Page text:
Speaking Up

Speaking Up

From Chicken Soup for the Soul: Create Your Best Future

Speaking Up

A time comes when silence is betrayal.

~Dr. Martin Luther King, Jr.

I never looked up when my friends were talking and joking about the “Retarded Boy” (as they referred to him) a few tables away. It didn’t even cross my mind that he might feel bad when people whispered about him, or that he might be hurt when he saw the weird, disgusted looks from his peers. So I just let them talk, and I never intervened.

Then came the day I was standing in the kitchen helping with dinner, asking my mom about my brother’s doctor’s appointment. They were testing him for autism. My parents had told me there was a huge chance of it coming out positive, but I had never thought about him like that. My brother, Captain, four years old at the time, had always been my best friend. We would wrestle, play games and have the best of times together, even though we were far apart in age. My mom told me about the appointment, and when she got to the point about the test, she stopped. I turned around and she had tears in her eyes. I stared at her, wishing she would say something, when I realized what that silence meant. My eyes got blurry and my breathing got very ragged. “The test came out positive, sweetheart,” she said with a calm voice. I broke down, crying and asking why it had happened to Captain.

My mom was trying to pull me together, saying that Captain couldn’t see me like this and I had to be a big girl, when the front door opened, and Captain, our three-year-old sister Cali, and my father came in. I walked out of the kitchen. Captain was talking to our dad and then stopped, switching his attention to me. As he looked up at me with those huge blue eyes, I had to look away. I couldn’t look at him. Everything had just changed. He was no longer that little baby brother who was just a normal little boy anymore. He was a little boy with a disease who didn’t deserve anything that was going to come with it.

Over time, I was able to accept his disease a little more. We had to move a while later because Captain needed treatment and where we lived at the time didn’t have the type he needed. So we moved to Maryland. Time passed and Captain and I both started at a new school. One day, I was standing in the bus line waiting when the “short bus” came and picked some kids up. The children in the other line started making jokes about the “retards” on that bus and I felt a strange feeling in my stomach. One that I had never felt before. As the other kids laughed about the cruel jokes, I said, quietly, that those comments weren’t very nice. No one listened and I went on my way. I regretted it immediately, and wished I had said something else.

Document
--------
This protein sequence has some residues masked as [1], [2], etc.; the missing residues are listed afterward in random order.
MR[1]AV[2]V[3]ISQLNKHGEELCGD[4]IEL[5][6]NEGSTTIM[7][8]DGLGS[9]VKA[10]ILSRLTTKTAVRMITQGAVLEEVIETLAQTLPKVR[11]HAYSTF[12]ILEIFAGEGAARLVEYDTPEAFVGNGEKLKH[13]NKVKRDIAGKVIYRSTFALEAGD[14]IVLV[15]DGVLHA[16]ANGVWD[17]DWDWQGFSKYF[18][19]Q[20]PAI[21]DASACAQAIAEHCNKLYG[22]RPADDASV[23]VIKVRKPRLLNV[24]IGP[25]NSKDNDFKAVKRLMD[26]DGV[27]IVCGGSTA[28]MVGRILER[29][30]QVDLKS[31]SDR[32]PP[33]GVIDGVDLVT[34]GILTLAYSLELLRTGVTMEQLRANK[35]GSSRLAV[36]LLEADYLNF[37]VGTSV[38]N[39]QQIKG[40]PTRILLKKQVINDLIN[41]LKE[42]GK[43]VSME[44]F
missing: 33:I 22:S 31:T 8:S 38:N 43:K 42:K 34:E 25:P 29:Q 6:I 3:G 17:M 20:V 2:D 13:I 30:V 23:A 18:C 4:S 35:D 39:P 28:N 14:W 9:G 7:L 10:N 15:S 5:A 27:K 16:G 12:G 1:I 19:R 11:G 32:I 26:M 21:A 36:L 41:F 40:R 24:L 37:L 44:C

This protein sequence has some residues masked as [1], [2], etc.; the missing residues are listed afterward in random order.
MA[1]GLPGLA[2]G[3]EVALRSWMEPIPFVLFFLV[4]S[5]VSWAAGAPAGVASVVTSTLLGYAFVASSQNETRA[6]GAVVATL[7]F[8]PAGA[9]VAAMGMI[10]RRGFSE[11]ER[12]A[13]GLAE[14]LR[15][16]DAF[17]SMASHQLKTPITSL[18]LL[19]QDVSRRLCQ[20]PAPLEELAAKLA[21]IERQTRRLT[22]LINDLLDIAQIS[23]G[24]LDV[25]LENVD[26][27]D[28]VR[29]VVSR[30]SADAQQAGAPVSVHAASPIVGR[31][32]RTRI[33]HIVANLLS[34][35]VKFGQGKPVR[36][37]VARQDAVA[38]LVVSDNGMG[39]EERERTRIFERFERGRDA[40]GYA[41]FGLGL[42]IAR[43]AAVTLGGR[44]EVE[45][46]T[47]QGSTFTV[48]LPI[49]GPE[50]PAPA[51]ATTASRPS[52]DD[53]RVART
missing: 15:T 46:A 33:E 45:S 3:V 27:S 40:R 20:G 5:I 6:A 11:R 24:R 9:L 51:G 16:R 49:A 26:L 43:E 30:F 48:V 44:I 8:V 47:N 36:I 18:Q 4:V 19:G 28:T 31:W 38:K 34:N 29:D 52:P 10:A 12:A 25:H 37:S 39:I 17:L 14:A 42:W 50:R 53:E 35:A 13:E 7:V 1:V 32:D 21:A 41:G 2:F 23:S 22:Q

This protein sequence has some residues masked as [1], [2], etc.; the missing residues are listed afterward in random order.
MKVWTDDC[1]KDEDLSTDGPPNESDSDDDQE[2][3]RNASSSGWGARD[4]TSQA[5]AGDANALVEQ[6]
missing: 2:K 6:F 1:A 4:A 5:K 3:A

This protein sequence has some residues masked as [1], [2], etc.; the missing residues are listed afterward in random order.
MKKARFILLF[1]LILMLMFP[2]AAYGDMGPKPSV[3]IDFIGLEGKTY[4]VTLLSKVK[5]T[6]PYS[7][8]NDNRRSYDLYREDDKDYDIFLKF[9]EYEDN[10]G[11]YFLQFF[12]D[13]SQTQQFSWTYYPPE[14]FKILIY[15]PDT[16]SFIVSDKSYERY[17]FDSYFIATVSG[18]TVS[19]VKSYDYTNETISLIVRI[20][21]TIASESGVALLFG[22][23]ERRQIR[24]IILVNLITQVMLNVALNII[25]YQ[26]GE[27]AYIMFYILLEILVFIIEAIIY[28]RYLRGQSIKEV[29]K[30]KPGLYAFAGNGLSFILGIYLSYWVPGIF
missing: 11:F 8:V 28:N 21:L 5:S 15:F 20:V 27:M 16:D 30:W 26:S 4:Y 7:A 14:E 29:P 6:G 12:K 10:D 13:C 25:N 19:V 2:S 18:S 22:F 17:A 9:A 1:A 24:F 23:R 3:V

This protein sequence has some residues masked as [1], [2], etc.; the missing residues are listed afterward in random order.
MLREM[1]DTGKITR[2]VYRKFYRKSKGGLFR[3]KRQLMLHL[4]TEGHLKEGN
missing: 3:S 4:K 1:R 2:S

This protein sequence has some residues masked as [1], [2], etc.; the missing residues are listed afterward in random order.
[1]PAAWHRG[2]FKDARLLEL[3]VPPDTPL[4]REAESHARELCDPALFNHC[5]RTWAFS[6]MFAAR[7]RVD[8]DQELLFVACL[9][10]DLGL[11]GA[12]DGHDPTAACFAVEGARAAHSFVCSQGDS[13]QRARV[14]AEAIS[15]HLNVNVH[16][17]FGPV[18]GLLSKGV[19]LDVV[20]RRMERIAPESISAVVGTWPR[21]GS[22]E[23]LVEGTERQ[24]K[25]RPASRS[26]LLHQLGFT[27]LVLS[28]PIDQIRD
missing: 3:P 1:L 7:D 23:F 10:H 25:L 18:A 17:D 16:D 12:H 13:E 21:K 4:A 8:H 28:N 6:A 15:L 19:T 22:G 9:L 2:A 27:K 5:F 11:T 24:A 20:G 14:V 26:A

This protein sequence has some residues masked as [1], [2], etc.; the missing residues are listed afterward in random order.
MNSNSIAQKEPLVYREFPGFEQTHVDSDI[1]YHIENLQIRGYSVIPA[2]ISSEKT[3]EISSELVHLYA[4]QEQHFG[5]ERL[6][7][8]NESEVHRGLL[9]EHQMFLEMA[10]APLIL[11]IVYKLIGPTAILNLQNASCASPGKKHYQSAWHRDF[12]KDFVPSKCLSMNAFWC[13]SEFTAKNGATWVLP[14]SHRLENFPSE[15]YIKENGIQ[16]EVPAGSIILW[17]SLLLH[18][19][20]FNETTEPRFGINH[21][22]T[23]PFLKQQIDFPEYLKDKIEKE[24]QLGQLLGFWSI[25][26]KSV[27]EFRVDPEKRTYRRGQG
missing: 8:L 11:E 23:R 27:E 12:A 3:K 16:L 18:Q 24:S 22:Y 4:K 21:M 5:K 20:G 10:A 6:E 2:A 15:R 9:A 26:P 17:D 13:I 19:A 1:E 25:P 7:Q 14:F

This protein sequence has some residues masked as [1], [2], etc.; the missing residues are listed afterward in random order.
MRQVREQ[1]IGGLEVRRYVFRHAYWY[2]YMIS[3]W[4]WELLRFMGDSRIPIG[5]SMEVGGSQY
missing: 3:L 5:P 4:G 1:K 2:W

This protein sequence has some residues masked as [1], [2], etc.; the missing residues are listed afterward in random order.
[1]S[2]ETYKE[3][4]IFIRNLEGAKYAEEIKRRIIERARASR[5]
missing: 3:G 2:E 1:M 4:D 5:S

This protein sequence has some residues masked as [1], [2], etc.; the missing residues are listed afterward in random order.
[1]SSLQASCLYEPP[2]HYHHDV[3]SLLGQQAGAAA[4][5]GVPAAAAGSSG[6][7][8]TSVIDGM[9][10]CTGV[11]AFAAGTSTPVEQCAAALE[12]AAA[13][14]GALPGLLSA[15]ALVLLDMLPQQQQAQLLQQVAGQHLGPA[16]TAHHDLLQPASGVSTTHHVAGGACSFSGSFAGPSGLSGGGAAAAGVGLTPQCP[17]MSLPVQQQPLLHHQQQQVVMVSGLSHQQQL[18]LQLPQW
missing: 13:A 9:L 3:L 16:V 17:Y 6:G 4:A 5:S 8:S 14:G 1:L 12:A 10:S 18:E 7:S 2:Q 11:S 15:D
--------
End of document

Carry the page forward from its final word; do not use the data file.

My family moved once more to a new school and I was given my chance to speak up pretty quickly. During band class, my teacher, Mrs. Young, stopped our playing to give us some feedback.

“Guys, we’re playing like the kids on the short bus! Come on!” I felt that same feeling I had on the bus line, except worse. This was an adult, and I thought adults would be more careful about what they said. Apparently, ignorance comes in all different ages. The entire room was laughing when I raised my hand. I wasn’t sure what I was going to say but I wanted to be heard.

“Yes, Alexis?” Mrs. Young asked. The class quieted down because the new girl was about to talk for the first time. I could feel my face getting red and was about to just say never mind, when my mouth opened and this came out:

“I don’t think we should make fun of the short bus, because there are a lot of people on that bus who have great personalities and have the same feelings we do.” I could feel my voice getting louder. “And also, I know some people on those buses and they are some of the most caring, sweetest, and smartest people so I would appreciate it if you didn’t make fun of them.”

The room was very quiet and everyone stared at me. Mrs. Young apologized for the comment and then started the song again. Everyone was a little on edge. At the end of the class, everyone was giving me weird looks and sizing me up. They looked like they were labeling me a nerd right off the bat, but I didn’t care, because I knew three things: I had spoken the truth and what others in the class were probably thinking, I had taught everyone something, and while everyone in the classroom was being a follower, I had decided to take a different path. I want to become a leader and a positive role model and go on to teach others about people on the “short bus.” I want to teach people about my brother Captain, who doesn’t know that he’s different. And really, he’s not. He’s just a five-year-old who loves baseball and eating cookies, and I never want to hear anybody make fun of him.

~Alexis Streb

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